Abraham Rodriguez, known as Popi to his sons Luis and Junior, supports them by working three jobs, leaving him little time to supervise them. He hopes to earn enough to marry his girlfriend Lupe and move the family into a better home in Brooklyn. Then reality crashes in as the boys see gangs do violence in the neighborhood and are even victimized when their clothes are stolen from them. While working at a banquet in New York for Cuban exiles, he hatches an idea. Realizing his boys have a better chance of making good as political refugees than products of the ghetto in which he’s raising them, he plots to set them adrift in a rowboat off the coast of Miami Beach in the hope they will be mistaken for escapees from Cuba and offered asylum. After teaching them how to row a boat in the lake in Central Park and how to handle a motorboat on the East River, they depart for Florida.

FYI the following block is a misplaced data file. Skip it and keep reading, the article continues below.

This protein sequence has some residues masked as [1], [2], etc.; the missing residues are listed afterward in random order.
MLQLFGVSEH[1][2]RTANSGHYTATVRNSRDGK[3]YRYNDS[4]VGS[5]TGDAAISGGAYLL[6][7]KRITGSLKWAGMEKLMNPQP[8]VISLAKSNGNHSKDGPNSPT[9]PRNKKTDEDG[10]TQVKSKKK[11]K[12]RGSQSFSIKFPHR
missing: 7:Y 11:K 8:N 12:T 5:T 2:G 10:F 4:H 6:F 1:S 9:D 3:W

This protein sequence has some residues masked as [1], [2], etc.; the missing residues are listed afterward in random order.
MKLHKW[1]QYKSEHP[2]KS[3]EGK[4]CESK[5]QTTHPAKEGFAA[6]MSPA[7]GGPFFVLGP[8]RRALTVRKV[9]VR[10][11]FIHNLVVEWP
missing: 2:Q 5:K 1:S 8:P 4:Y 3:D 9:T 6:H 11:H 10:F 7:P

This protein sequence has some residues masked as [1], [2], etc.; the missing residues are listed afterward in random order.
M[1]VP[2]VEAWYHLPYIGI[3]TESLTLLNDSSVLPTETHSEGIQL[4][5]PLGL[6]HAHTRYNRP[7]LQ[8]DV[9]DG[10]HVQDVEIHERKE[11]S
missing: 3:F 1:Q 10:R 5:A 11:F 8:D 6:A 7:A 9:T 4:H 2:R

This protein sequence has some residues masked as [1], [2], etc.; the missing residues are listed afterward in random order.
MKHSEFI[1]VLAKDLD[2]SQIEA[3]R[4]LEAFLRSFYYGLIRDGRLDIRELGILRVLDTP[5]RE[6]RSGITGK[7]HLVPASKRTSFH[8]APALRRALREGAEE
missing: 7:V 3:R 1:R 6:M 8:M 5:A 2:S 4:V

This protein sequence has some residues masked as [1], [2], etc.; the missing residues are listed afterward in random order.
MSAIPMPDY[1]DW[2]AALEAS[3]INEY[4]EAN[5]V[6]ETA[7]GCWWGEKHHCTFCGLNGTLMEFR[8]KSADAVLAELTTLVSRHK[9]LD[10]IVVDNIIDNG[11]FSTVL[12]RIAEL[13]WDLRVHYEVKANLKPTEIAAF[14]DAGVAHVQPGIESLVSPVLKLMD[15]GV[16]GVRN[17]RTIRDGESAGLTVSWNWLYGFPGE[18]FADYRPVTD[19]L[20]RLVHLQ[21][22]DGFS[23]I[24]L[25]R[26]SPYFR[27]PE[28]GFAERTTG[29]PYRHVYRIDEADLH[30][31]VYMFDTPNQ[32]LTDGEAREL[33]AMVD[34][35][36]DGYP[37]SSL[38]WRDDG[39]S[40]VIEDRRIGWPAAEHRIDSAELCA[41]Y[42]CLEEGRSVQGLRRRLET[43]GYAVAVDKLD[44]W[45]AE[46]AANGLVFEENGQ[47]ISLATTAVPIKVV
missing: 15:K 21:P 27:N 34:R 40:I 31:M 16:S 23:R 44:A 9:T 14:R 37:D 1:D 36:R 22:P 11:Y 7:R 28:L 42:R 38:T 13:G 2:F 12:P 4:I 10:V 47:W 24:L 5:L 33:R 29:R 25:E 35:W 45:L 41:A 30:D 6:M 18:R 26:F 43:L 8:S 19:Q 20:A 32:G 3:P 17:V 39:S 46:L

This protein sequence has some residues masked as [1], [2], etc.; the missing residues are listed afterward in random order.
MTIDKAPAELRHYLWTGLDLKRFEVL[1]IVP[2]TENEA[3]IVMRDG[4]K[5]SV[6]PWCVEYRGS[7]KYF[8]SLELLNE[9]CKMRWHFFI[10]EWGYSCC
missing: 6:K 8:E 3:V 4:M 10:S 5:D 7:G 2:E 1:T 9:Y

Popi steals a boat in Miami Beach and tells the boys to take it out until they run out of fuel, then remove the outboard motor and begin to row back to shore. When he is unable to convince the Coast Guard that the boys are out there, he fears they are lost until he hears a radio report about the heroic rescue of two young “Cuban” boys. Luis and Junior, suffering from dehydration and severe sunburn. The boys are hospitalized, and soon find themselves indundated with flowers and toys from thousands of well-wishers, many of whom offer to adopt them. Wearing a disguise, Popi sneaks into their hospital room and tries to convince them they are better off being raised by wealthy parents. The three begin to argue loudly in English, alerting the staff and prompting Popi to flee, followed by his sons. Much to the relief of the boys, their hoax is exposed, and they happily return to their impoverished life in the barrio with their loving father.